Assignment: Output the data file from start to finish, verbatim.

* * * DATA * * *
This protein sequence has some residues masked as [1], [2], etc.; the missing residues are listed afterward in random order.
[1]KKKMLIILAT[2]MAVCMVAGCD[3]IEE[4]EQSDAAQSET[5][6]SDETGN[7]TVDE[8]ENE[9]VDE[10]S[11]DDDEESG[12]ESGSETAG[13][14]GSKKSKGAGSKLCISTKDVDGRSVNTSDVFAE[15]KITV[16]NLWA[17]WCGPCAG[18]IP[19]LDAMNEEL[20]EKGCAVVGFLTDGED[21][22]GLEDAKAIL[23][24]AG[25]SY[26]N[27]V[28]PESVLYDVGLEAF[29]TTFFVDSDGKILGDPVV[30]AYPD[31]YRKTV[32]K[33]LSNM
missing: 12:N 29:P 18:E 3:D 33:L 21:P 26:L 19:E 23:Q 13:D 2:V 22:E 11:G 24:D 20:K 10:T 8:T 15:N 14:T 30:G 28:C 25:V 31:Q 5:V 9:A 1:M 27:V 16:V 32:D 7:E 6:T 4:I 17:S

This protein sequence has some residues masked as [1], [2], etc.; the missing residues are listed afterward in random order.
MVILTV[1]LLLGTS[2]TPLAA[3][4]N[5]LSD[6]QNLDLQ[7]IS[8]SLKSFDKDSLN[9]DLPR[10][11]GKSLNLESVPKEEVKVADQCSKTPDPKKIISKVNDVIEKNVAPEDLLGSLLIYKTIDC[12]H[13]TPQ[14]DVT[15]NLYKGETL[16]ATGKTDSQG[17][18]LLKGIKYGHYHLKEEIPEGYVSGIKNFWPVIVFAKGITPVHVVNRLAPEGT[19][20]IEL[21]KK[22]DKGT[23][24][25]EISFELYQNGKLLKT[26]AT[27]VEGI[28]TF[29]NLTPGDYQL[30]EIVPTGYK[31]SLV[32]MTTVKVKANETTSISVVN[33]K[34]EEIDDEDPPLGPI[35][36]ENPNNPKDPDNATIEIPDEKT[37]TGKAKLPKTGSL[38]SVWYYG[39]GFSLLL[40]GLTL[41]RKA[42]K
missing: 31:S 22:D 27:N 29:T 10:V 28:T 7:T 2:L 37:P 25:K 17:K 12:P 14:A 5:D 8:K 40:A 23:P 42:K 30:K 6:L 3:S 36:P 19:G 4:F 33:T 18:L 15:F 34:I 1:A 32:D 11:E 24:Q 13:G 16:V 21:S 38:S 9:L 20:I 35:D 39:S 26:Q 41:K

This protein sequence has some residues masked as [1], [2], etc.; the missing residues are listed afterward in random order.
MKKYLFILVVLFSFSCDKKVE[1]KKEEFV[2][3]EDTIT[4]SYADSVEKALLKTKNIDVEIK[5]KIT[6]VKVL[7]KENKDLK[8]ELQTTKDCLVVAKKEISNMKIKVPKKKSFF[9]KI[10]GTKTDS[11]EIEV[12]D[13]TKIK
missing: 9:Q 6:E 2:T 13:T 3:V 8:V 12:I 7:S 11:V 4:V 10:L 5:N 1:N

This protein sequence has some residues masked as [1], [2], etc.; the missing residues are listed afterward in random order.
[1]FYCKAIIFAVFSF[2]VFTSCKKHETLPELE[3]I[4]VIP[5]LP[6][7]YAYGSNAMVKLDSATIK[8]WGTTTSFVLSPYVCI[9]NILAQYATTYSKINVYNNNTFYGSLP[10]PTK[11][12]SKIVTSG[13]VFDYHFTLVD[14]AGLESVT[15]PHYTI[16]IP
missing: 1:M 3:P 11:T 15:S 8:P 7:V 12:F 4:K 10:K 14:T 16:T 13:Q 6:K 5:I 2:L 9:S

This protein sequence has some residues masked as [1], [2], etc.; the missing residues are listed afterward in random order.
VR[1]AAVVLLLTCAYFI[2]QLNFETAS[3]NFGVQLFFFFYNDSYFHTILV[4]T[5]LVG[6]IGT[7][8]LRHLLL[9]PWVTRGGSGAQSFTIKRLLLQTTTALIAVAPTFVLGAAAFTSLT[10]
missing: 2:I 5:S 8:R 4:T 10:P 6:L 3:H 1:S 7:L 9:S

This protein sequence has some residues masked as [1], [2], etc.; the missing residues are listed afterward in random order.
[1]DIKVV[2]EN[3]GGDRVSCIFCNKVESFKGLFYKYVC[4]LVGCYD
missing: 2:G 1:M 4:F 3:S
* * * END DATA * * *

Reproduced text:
This protein sequence has some residues masked as [1], [2], etc.; the missing residues are listed afterward in random order.
[1]KKKMLIILAT[2]MAVCMVAGCD[3]IEE[4]EQSDAAQSET[5][6]SDETGN[7]TVDE[8]ENE[9]VDE[10]S[11]DDDEESG[12]ESGSETAG[13][14]GSKKSKGAGSKLCISTKDVDGRSVNTSDVFAE[15]KITV[16]NLWA[17]WCGPCAG[18]IP[19]LDAMNEEL[20]EKGCAVVGFLTDGED[21][22]GLEDAKAIL[23][24]AG[25]SY[26]N[27]V[28]PESVLYDVGLEAF[29]TTFFVDSDGKILGDPVV[30]AYPD[31]YRKTV[32]K[33]LSNM
missing: 12:N 29:P 18:E 3:D 33:L 21:P 26:L 19:E 23:Q 13:D 2:V 22:E 11:G 24:D 20:K 10:T 8:T 15:N 14:T 30:G 28:C 25:V 31:Q 5:V 9:A 1:M 27:V 16:V 32:D 7:E 6:T 4:I 17:S

This protein sequence has some residues masked as [1], [2], etc.; the missing residues are listed afterward in random order.
MVILTV[1]LLLGTS[2]TPLAA[3][4]N[5]LSD[6]QNLDLQ[7]IS[8]SLKSFDKDSLN[9]DLPR[10][11]GKSLNLESVPKEEVKVADQCSKTPDPKKIISKVNDVIEKNVAPEDLLGSLLIYKTIDC[12]H[13]TPQ[14]DVT[15]NLYKGETL[16]ATGKTDSQG[17][18]LLKGIKYGHYHLKEEIPEGYVSGIKNFWPVIVFAKGITPVHVVNRLAPEGT[19][20]IEL[21]KK[22]DKGT[23][24][25]EISFELYQNGKLLKT[26]AT[27]VEGI[28]TF[29]NLTPGDYQL[30]EIVPTGYK[31]SLV[32]MTTVKVKANETTSISVVN[33]K[34]EEIDDEDPPLGPI[35][36]ENPNNPKDPDNATIEIPDEKT[37]TGKAKLPKTGSL[38]SVWYYG[39]GFSLLL[40]GLTL[41]RKA[42]K
missing: 31:S 22:D 27:N 29:T 10:V 28:T 7:T 2:L 37:P 25:K 17:K 12:P 14:A 5:D 8:K 40:A 23:P 42:K 30:K 6:L 3:S 36:P 19:G 4:F 33:T 18:L 15:F 34:I 1:A 32:D 11:E 24:Q 13:G 16:V 21:S 38:S 9:L 20:I 35:D 39:S 26:Q 41:K

This protein sequence has some residues masked as [1], [2], etc.; the missing residues are listed afterward in random order.
MKKYLFILVVLFSFSCDKKVE[1]KKEEFV[2][3]EDTIT[4]SYADSVEKALLKTKNIDVEIK[5]KIT[6]VKVL[7]KENKDLK[8]ELQTTKDCLVVAKKEISNMKIKVPKKKSFF[9]KI[10]GTKTDS[11]EIEV[12]D[13]TKIK
missing: 9:Q 6:E 2:T 13:T 3:V 8:V 12:I 7:S 11:V 4:V 10:L 5:N 1:N

This protein sequence has some residues masked as [1], [2], etc.; the missing residues are listed afterward in random order.
[1]FYCKAIIFAVFSF[2]VFTSCKKHETLPELE[3]I[4]VIP[5]LP[6][7]YAYGSNAMVKLDSATIK[8]WGTTTSFVLSPYVCI[9]NILAQYATTYSKINVYNNNTFYGSLP[10]PTK[11][12]SKIVTSG[13]VFDYHFTLVD[14]AGLESVT[15]PHYTI[16]IP
missing: 1:M 3:P 11:T 15:S 8:P 7:V 12:F 4:K 10:K 14:T 16:T 13:Q 6:K 5:I 2:L 9:S

This protein sequence has some residues masked as [1], [2], etc.; the missing residues are listed afterward in random order.
VR[1]AAVVLLLTCAYFI[2]QLNFETAS[3]NFGVQLFFFFYNDSYFHTILV[4]T[5]LVG[6]IGT[7][8]LRHLLL[9]PWVTRGGSGAQSFTIKRLLLQTTTALIAVAPTFVLGAAAFTSLT[10]
missing: 2:I 5:S 8:R 4:T 10:P 6:L 3:H 1:S 7:L 9:S

This protein sequence has some residues masked as [1], [2], etc.; the missing residues are listed afterward in random order.
[1]DIKVV[2]EN[3]GGDRVSCIFCNKVESFKGLFYKYVC[4]LVGCYD
missing: 2:G 1:M 4:F 3:S